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Last Updated: Feb 22nd, 2007 - 18:37:03

Fall Wild Turkey Hunting Tips
By Jonathan Harling
Dec 20, 2006, 06:00

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Fall Turkey Hunting Offers Fun, and Sometimes a Great Centerpiece
A plump, juicy turkey is a popular center piece during dinner during the holidays. While most people purchase their birds down at the local supermarket, others prefer putting a bird on the table by testing their woodland skills against one of fall’s most cunning creatures– the wild turkey.

Finding Wild Turkeys
Wild turkey flocks are much more silent during the months when trees make the woods ablaze with yellows, oranges and reds. Unlike spring, turkeys are driven by food in the fall rather than the need to reproduce. Therefore, one of the most challenging parts of fall turkey hunting is finding birds.

According to Dr. James Earl Kennamer, National Wild Turkey Federation senior vice president for conservation programs, scouting food sources is one of the best ways to find turkeys in the fall.

“Like all wildlife during autumn, turkeys are preparing for the coming winter,” Kennamer said. “So the best way to find them is by learning their food sources and why they are feeding on them. All turkey hunters should be able to identify at least three preferred foods.”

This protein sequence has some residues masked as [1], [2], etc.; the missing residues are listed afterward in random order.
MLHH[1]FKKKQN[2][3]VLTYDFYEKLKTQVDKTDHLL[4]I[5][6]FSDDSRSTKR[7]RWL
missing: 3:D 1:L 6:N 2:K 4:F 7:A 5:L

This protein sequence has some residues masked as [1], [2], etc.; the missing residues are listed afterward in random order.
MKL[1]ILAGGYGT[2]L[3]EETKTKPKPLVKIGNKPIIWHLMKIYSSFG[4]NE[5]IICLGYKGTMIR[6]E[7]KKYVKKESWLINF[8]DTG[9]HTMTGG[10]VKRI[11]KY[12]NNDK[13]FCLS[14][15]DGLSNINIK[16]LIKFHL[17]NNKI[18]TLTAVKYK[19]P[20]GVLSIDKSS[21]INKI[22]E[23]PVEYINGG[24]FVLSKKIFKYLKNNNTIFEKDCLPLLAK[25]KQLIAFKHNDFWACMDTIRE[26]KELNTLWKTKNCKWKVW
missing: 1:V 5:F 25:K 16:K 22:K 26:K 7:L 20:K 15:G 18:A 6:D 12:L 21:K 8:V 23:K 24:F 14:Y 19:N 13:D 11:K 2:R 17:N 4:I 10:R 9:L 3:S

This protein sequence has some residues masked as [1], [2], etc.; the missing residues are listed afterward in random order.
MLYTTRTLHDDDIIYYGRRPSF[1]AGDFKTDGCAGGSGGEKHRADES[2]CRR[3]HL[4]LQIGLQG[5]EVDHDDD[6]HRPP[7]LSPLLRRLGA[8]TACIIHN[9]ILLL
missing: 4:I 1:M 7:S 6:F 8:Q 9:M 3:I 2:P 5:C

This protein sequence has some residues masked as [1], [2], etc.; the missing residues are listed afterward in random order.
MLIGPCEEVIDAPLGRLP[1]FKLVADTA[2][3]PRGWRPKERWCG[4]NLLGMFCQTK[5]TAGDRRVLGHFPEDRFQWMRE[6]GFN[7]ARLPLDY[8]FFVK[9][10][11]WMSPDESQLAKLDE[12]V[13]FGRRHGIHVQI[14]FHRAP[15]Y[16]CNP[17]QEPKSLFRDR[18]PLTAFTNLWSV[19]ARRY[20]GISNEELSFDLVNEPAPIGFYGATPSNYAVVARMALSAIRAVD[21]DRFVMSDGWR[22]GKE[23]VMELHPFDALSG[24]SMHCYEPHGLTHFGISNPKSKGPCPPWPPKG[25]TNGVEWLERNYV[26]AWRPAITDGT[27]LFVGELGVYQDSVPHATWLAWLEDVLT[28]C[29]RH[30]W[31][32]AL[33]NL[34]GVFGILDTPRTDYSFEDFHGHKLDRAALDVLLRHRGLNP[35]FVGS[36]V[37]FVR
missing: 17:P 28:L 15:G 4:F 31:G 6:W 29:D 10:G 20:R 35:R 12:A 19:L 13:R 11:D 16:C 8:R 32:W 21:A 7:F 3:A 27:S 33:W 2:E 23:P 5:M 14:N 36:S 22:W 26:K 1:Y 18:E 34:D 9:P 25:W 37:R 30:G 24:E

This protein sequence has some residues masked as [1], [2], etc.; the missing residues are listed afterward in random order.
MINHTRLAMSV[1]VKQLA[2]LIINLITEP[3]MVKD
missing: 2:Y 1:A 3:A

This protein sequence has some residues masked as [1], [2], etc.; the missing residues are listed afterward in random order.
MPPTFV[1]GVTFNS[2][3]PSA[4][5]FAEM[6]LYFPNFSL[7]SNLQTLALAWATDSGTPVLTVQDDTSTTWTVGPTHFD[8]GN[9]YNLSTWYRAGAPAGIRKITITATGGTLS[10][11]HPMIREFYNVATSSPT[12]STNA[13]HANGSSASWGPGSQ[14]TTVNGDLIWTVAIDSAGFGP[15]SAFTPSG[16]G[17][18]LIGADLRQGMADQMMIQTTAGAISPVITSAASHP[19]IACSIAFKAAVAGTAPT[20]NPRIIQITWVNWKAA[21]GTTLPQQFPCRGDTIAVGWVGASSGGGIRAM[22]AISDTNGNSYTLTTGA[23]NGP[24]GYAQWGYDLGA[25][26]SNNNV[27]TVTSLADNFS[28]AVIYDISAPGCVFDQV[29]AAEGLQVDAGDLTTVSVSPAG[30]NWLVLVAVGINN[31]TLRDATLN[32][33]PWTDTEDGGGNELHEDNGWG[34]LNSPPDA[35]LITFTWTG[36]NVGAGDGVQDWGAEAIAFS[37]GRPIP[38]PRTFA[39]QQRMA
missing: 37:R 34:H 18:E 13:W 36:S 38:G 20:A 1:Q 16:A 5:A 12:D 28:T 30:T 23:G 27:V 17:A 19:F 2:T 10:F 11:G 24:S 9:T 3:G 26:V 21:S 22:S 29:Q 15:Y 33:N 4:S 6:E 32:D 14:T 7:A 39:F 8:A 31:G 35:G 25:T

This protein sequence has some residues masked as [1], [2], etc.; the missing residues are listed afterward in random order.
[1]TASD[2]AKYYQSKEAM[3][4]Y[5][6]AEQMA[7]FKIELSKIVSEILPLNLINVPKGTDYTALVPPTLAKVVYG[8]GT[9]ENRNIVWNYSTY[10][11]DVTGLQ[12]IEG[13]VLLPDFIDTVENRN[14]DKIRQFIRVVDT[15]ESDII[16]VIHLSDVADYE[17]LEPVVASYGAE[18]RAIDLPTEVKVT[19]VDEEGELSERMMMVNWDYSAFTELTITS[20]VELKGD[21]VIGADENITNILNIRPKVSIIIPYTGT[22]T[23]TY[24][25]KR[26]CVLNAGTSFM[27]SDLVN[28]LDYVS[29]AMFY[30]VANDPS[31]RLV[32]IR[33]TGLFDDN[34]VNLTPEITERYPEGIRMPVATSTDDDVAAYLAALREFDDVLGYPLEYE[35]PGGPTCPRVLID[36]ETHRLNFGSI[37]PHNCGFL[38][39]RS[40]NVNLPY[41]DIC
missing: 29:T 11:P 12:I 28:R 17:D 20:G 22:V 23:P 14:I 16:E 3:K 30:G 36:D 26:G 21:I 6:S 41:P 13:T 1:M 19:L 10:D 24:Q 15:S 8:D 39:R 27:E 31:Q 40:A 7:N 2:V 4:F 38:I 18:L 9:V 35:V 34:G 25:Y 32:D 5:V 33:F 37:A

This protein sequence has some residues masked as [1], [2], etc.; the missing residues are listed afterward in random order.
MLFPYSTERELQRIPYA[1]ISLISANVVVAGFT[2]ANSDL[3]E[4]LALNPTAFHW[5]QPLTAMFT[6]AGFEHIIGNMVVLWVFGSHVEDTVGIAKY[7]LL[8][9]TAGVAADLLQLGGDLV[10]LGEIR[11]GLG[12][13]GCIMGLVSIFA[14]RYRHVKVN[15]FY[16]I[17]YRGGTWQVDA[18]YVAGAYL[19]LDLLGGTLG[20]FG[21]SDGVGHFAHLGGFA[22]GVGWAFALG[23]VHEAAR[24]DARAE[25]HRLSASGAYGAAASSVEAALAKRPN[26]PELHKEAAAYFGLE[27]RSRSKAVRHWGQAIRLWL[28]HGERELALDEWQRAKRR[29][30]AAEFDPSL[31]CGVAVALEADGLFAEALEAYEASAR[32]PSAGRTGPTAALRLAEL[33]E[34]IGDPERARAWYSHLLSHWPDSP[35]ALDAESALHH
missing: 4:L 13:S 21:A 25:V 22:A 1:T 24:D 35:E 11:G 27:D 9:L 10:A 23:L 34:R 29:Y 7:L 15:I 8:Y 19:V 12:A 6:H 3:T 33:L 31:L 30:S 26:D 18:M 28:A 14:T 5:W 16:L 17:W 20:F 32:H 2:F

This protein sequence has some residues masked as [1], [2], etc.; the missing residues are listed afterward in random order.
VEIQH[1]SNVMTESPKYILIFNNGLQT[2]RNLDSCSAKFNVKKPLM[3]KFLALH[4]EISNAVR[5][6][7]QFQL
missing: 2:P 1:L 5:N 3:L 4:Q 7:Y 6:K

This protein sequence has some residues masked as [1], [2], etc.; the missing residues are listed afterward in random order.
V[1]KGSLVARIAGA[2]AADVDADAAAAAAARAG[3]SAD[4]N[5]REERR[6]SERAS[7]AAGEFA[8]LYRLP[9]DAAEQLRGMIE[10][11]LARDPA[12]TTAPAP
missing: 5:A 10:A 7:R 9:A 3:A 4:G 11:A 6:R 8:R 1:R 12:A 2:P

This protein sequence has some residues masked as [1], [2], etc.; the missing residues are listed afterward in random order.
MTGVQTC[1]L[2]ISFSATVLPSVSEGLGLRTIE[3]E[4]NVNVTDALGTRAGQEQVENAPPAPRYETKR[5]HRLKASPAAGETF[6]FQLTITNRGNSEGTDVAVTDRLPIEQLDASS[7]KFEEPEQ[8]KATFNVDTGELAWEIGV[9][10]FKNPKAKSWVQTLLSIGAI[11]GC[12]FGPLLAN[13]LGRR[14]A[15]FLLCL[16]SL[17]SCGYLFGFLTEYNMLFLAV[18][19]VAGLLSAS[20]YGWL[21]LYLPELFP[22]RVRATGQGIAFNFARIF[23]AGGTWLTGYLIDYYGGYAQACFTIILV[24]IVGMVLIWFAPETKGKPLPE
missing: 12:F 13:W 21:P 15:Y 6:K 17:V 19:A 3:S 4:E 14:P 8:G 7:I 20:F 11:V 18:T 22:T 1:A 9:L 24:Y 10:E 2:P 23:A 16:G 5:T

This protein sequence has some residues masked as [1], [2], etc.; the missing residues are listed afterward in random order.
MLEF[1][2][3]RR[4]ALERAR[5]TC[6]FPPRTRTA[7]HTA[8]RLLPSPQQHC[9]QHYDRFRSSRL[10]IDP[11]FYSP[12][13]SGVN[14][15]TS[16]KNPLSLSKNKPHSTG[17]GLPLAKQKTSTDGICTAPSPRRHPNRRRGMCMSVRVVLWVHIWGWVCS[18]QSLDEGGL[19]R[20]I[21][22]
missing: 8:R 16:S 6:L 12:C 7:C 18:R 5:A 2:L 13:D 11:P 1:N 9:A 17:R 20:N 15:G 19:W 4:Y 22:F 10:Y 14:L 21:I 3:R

During autumn, turkeys feed primarily on hard mast dropped by oaks, beeches and maples, as well as other trees that produce nut-like seeds. There are also varieties of soft mast such as hawthorn, dogwood and crab apples available in the fall.

However, trees don’t produce every year, so the trick is to know the foods turkeys prefer and to find which foods are available.

The NWTF’s Turkey Hunting Safety & Success curriculum is available as a two disk CD-ROM and DVD set with videos, lessons, articles, tips and PowerPoints for visuals to help people become better hunters and reduce turkey hunting incidents. To order the two disk set, click here.

The curriculum is offered to hunter safety instructors free of charge and will supplement more than one million pieces of hunting safety information developed by the Task Force and distributed by the NWTF since 1991.

Some of the foods that turkeys’ prefer in the fall are:

  • American Beech
  • Grape
  • Oak
  • Black Cherry
  • Crab apple
  • Hawthorn

However, turkeys are opportunistic feeders. They will eat almost any seed, fruit, nut or insect that can fit down their throats.

“It’s pretty simple,” said Bob Hotchkiss, USDA-NRCS NWTF liaison. “Find the food, find the birds.”

Burn it Up
Looking and listening for signs of turkeys feeding by burning shoe leather is another way to find birds.

“Turkeys range over a large area searching for food, especially in the fall and winter,” said Bryan Burhans, NWTF director of land management programs. “Where you find birds one day, may not be where you find them the next or the next.”